Following a decline in interest rates, life insurers are set to lower returns on their guaranteed traditional plans. Sensing the business opportunity, life insurance agents have also been aggressively pushing guaranteed plans, before insurers announce the revised rates. To give you an idea, in November new business premium of life insurers jumped by 112 per cent to Rs 16,061 crore. Non-single plans saw a 500 per cent jump to Rs 6691 crore.
Jeevan Akshay, an annuity plan of Life Insurance Corporation (LIC), collected a premium of Rs 8,000 crore, recording a growth of 104 per cent in the month of November. On the last day of the scheme, November 30, the scheme collected Rs2,300 crore before the yield was reduced to 7% from 7.5%.
Similarly, several private insurers plan to discontinue their guaranteed plans by the end of December as many insurers have already filed revised plans with lower interest rate with the Insurance Regulator and Development Authority of India (IRDA). Manik Nangia, Director and Chief Digital Officer, Max Life Insurance, says, "Old products were launched on certain assumptions. But those assumptions have changed now as interest rates have declined by 1 per cent within a period of one year. Therefore, revised calculations need to be submitted to IRDA."
The return that any insurer gives depend on risk-free instruments available in the market. With the yield on a 10-year-government bond coming down by 1 per cent from 8 to 7 per cent within a year, experts say all products which are benchmarked to government bonds will gradually be adjusted. The RBI has cut repo rates by 175 basis points since January 2015. Experts say that rates may further reduce given the ample liquidity in the system post demonetisation.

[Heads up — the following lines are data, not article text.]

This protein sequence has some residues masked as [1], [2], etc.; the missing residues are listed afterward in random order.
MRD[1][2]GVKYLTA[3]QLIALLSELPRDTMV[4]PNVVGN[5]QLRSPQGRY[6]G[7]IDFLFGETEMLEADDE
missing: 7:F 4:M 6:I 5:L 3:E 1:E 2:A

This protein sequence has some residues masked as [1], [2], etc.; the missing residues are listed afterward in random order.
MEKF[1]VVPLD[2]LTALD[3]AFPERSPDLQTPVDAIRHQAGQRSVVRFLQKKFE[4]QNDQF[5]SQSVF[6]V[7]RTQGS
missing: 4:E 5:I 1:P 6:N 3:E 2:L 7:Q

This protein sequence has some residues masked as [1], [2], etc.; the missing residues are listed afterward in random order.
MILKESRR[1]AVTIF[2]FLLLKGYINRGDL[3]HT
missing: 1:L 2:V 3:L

"If the existing products have unreasonably higher assurances and guarantees, they will find it hard to continue with those products," says AK Sridhar, Chief Investment Officer (CIO) at IndiaFirst Life. " Where ever needed, I am sure, the industry will recalibrate their products to suit the lower interest regime that we are witnessing today. This is natural product evolution process which every country has undergone and are undergoing. Indian insurers will also be able to face those challenges and manage it successfully, " he adds.
What does it mean for existing products? Existing policyholders will not be impacted as insurers enter into forward hedging transactions to make sure returns are not impacted in case of falling interest rates. Moreover, every insurance company gets a regular annual review of all their products to ensure viability and risk containment. " It may not have any large implications on the existing policyholders or their funds , as there is a strict ALM Guidelines that ensures the portfolio is immunized reasonably well, to withstand the reduction in interest rates," adds Sridhar.
Not only guaranteed plans, even term plans might see a slight increase in premium rates. Experts say the jump will not be significant as calculation for term plans depend more on mortality rates. Moreover, the impact will be limited towards insurance companies that are tilted towards Unit Linked Insurance Plans (ULIPs) portfolio and do not have large money under guaranteed products. Jyoti Vaswani, chief investment officer, Future Generali Life Insurance, says, "Revision of guarantees depends on product pricing adopted by insurers and may vary from organisation to organisation. At some point, if interest rates continue to fall, we will have to come out with new products."
Guaranteed products became popular after the stock market crashed in 2008 as people lost a big chunk of their investments in ULIPs. While unit linked plans invest primarily in equities, traditional plans invest your money in fixed income instruments. But the structure of guaranteed traditional plan is not similar across insurers. Some insurers may offer you guarantee on premium while others on sum insured.
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